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Photos: Part of Richmond’s history lives on in Harold Steves’ home museum

Steves plans to open the museum to the public during Doors Open Richmond on June 8 and 9

Harold Steves, a former Richmond city councillor, has turned his basement and part of his house into a private museum to showcase some of the city’s history.

His displays show a period of time when people from different cultural and ethnic backgrounds were “living in harmony” in Richmond, Steves said. 

It has taken Steves, 86, more than 50 years to collect the historical items, and more than two months of tireless work to put everything on display including a series of paintings and historical documents.

“[It shows] exactly how it all fits together, and you can't get that just by telling people. You have to see those books and see the paintings,” said Steves.

“Because I've been telling people for years and nobody really grasped it until I set it up. They said, ‘now we know what you're talking about.’”

Harold Steves has been collecting items over the past 50 years and spent more than two months putting them on display, to try to showcase part of Richmond's history. Daisy Xiong

​Fishing village reappears in oil paintings

What Richmond looked like in its early days as a small fishing village is usually channeled through black-and-white photos.

But a series of dozens of oil paintings in vivid colours, painted by George Lam, gives a glimpse into the early days of Steveston Village.

For the first time, they are on display at Steves’ house at the west end of Steveston Highway.

Lam was not a professional artist.

Rather, he was the second-generation owner of Hong Wo, Richmond’s first “superstore” that was established and run by a Chinese Canadian family from 1895 to 1971.

“I don't know when he took up art because he turned out to be a tremendous artist, but he started painting all the boats that he could see from his store,” said Steves, who was a friend of Lam and his sister Jessie, who found and purchased his paintings from an antique dealer after Lam passed away.

George Lam, second-generation owner of Hong Wo store, painted the store (left) and many fishing boats in Steveston. Daisy Xiong

Steves said some of the boats and architecture in the paintings were well known at the time. His friend, Moa Yesaki, recognized one of the boats featured in a George Lam painting, the Wild West, that belonged to his dad.

Some paintings depicted the Hong Wo store at the time – showing exactly how it was built by the Fraser River dock so fishermen could tie their boats up on the river and climb up a ladder to collect their orders. And what people don’t see in black-and-white photos is the bright red colour of the store’s façade.

And another painting shows a line of small boats that young people going to high school and university used to rent in the 1950s and 1960s to go fishing in.

“A couple of years in Steveston history is preserved in his paintings. The boats like that are gone forever. But they're all here in his paintings,” said Steves.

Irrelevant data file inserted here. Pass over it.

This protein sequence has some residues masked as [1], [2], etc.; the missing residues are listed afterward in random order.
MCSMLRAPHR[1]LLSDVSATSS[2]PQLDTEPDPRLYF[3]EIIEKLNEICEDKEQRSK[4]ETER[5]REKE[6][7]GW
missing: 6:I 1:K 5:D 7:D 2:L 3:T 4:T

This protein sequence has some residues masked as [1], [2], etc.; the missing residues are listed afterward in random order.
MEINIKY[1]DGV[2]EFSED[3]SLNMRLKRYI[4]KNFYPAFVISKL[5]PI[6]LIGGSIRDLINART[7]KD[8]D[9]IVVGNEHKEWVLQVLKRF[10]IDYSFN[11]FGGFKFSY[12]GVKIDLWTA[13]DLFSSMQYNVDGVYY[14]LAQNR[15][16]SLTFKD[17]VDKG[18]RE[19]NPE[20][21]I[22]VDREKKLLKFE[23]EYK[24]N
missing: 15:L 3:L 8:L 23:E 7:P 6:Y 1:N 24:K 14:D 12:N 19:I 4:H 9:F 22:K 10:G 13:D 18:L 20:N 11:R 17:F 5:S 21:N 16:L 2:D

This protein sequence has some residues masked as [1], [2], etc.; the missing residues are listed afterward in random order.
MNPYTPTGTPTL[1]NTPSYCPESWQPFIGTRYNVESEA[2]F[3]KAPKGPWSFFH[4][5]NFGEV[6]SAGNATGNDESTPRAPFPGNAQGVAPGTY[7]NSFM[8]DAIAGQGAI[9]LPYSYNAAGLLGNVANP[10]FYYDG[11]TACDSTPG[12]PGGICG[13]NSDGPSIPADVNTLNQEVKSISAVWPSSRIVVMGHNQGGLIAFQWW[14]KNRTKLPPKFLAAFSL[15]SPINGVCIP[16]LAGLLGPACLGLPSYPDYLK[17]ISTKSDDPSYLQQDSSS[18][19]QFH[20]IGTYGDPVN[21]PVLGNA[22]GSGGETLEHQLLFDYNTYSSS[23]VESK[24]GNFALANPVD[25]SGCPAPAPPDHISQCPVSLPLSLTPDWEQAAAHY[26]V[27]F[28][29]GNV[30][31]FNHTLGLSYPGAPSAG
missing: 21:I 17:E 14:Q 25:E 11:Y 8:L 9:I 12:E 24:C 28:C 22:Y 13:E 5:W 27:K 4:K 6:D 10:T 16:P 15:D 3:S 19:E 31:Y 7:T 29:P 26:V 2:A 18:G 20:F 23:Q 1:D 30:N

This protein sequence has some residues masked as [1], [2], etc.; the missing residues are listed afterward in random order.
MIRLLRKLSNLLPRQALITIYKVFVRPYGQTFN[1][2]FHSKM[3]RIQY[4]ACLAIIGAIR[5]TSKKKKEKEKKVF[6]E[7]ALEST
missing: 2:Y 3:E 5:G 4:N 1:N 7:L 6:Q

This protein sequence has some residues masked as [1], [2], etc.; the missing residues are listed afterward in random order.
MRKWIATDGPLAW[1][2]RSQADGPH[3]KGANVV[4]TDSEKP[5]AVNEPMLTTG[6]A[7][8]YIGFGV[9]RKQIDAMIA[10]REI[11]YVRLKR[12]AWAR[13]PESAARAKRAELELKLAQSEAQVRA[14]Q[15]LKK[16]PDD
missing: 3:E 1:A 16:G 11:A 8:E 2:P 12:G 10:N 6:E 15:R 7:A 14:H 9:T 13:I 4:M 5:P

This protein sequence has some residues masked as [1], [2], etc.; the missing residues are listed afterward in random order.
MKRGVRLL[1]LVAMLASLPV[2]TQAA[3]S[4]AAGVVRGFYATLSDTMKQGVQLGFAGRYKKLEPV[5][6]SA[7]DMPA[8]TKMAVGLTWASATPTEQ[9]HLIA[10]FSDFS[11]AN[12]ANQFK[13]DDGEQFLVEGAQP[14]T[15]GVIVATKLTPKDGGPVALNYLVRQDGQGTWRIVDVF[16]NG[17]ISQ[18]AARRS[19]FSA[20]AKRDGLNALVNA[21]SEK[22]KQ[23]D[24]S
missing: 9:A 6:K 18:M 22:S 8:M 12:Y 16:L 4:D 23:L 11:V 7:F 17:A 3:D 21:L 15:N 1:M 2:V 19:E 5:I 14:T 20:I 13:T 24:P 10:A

Harold Steves is showing some of the items on display. Daisy Xiong

Remembering a time of living in harmony

In his private museum, Steves has recreated the Hong Wo store and an army canteen run by the Steves family out of their basement during the Second World War.

“The soldiers lived in an army camp across the street and I guess they didn't like the camp cook so they came over here for bacon and eggs for breakfast and pumpkin pie and stuff like that,” recalled Steves.

Steves, very young at the time, said he was a “mascot” at the army camp and was well-liked by the soldiers – they even made a smaller version of a uniform for him. Photos of young Steves and the soldiers are also on display in the museum.

Over the past few decades, Steves has been collecting items to recreate the Hong Wo store, including packages and bottles of items Hong Wo would sell.

Original documents from the Hong Wo store. Daisy Xiong

​Like its name, which is translated into English as “living in harmony,” Steves said it represented a time when Japanese, Chinese, First Nations, Caucasians and others were living together in Richmond in harmony.

“They were all working together and it was quite unusual. So, we thought it'd be worthwhile to tell that story,” said Steves.

​Some documents he took from Hong Wo store before it was demolished in 1977 are evidence of that.

In a booklet that fishermen customers signed in order to claim tax exemptions, there were people from different communities – including his friend Yesaki, who bought a paintbrush for $2.90.

And another notebook had the names of various items in Chinese and their English translation on the side, which Steves guessed was used to train Chinese staff at the store. 

Dyeing tools and a guide to show how to make clothes using rice bags. Daisy Xiong

“My dad was born in the Japanese hospital. It predates what we're doing today by 100 years, because people were working together like that. In Steveston, we’d all got so used to working together that we never thought of different races,” said Steves.

“There was racism, but I think a lot of it came later.”

Steves hopes that when the Phoenix Net Loft is reconstructed, many of the items can be moved there so more people can see them and understand that part of Richmond’s history.

As the chair of Britannia Shipyards National Historic Site Society, he plans to launch a fundraising campaign to raise money, in addition to what council has approved, to put the items in proper museum displays. He has been showing the private museum to stakeholders to gain support.

He also plans to open the museum to the public by appointment during Doors Open Richmond on June 8 and 9.

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